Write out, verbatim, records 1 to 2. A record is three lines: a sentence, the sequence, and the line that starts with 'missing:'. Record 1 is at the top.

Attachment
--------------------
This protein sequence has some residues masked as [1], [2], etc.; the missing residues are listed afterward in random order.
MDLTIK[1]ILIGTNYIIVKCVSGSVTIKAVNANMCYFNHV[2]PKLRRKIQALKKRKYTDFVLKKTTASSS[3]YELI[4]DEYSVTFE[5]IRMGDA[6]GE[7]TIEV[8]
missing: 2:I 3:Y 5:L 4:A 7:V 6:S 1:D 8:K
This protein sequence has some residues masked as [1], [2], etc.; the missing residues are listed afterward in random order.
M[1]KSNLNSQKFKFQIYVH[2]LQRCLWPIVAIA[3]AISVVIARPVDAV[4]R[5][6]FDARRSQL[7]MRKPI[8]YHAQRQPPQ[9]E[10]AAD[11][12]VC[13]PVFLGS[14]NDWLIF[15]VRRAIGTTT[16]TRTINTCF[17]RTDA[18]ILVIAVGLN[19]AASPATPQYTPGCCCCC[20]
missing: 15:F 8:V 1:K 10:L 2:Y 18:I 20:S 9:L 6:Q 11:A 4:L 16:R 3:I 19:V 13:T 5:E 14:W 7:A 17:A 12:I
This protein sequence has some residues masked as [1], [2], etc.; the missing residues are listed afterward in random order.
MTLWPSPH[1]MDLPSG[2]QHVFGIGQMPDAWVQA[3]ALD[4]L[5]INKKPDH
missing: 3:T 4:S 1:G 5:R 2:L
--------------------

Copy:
This protein sequence has some residues masked as [1], [2], etc.; the missing residues are listed afterward in random order.
MDLTIK[1]ILIGTNYIIVKCVSGSVTIKAVNANMCYFNHV[2]PKLRRKIQALKKRKYTDFVLKKTTASSS[3]YELI[4]DEYSVTFE[5]IRMGDA[6]GE[7]TIEV[8]
missing: 2:I 3:Y 5:L 4:A 7:V 6:S 1:D 8:K
This protein sequence has some residues masked as [1], [2], etc.; the missing residues are listed afterward in random order.
M[1]KSNLNSQKFKFQIYVH[2]LQRCLWPIVAIA[3]AISVVIARPVDAV[4]R[5][6]FDARRSQL[7]MRKPI[8]YHAQRQPPQ[9]E[10]AAD[11][12]VC[13]PVFLGS[14]NDWLIF[15]VRRAIGTTT[16]TRTINTCF[17]RTDA[18]ILVIAVGLN[19]AASPATPQYTPGCCCCC[20]
missing: 15:F 8:V 1:K 10:L 2:Y 18:I 20:S 9:L 6:Q 11:A 4:L 16:R 3:I 19:V 13:T 5:E 14:W 7:A 17:A 12:I